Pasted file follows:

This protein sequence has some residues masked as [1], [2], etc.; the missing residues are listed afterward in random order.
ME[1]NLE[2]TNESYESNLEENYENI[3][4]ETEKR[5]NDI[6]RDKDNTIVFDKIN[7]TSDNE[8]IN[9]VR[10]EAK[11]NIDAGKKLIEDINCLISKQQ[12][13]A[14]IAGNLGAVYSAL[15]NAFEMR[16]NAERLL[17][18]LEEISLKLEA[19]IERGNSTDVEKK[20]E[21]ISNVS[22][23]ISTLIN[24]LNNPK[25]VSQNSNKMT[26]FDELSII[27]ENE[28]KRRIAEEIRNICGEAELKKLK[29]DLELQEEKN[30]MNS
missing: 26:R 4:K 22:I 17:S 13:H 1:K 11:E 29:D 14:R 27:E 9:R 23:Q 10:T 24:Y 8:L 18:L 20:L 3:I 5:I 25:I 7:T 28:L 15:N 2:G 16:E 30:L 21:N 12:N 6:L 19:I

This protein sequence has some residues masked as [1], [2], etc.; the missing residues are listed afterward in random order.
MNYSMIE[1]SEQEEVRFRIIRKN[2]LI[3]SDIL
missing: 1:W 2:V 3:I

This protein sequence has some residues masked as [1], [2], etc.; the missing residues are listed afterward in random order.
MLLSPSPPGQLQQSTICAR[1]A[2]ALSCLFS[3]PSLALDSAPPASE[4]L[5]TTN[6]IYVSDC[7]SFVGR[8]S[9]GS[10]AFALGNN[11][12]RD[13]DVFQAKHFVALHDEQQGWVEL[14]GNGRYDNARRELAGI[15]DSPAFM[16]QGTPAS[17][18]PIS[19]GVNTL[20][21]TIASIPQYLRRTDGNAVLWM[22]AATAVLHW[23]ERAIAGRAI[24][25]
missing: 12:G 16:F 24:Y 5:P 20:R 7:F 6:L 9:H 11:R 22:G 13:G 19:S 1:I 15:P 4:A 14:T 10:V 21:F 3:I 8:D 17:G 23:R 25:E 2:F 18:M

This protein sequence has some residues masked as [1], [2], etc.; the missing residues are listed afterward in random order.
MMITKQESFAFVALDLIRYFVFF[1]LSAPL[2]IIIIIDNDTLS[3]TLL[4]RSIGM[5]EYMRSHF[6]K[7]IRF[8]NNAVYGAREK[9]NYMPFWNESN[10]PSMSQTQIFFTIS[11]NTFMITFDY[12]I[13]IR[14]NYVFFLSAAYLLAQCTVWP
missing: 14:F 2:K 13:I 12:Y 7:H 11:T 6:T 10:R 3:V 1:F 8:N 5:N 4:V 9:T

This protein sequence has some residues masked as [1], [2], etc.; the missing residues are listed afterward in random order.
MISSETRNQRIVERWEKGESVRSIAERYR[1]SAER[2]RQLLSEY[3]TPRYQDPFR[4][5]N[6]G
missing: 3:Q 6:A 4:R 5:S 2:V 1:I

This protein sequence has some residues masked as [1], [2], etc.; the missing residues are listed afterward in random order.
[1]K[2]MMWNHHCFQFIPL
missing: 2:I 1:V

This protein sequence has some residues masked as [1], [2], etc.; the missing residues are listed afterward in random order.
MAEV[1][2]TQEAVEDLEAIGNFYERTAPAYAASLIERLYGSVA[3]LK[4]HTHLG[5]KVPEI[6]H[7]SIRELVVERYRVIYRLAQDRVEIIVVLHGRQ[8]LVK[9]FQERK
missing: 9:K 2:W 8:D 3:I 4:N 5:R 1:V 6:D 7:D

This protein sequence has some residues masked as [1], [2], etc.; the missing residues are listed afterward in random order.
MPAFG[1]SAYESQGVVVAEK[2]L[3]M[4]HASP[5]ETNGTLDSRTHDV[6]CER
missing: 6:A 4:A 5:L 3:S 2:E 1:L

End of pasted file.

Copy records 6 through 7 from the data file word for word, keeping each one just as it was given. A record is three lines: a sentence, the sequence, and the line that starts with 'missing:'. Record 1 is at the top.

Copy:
This protein sequence has some residues masked as [1], [2], etc.; the missing residues are listed afterward in random order.
[1]K[2]MMWNHHCFQFIPL
missing: 2:I 1:V

This protein sequence has some residues masked as [1], [2], etc.; the missing residues are listed afterward in random order.
MAEV[1][2]TQEAVEDLEAIGNFYERTAPAYAASLIERLYGSVA[3]LK[4]HTHLG[5]KVPEI[6]H[7]SIRELVVERYRVIYRLAQDRVEIIVVLHGRQ[8]LVK[9]FQERK
missing: 9:K 2:W 8:D 3:I 4:N 5:R 1:V 6:D 7:D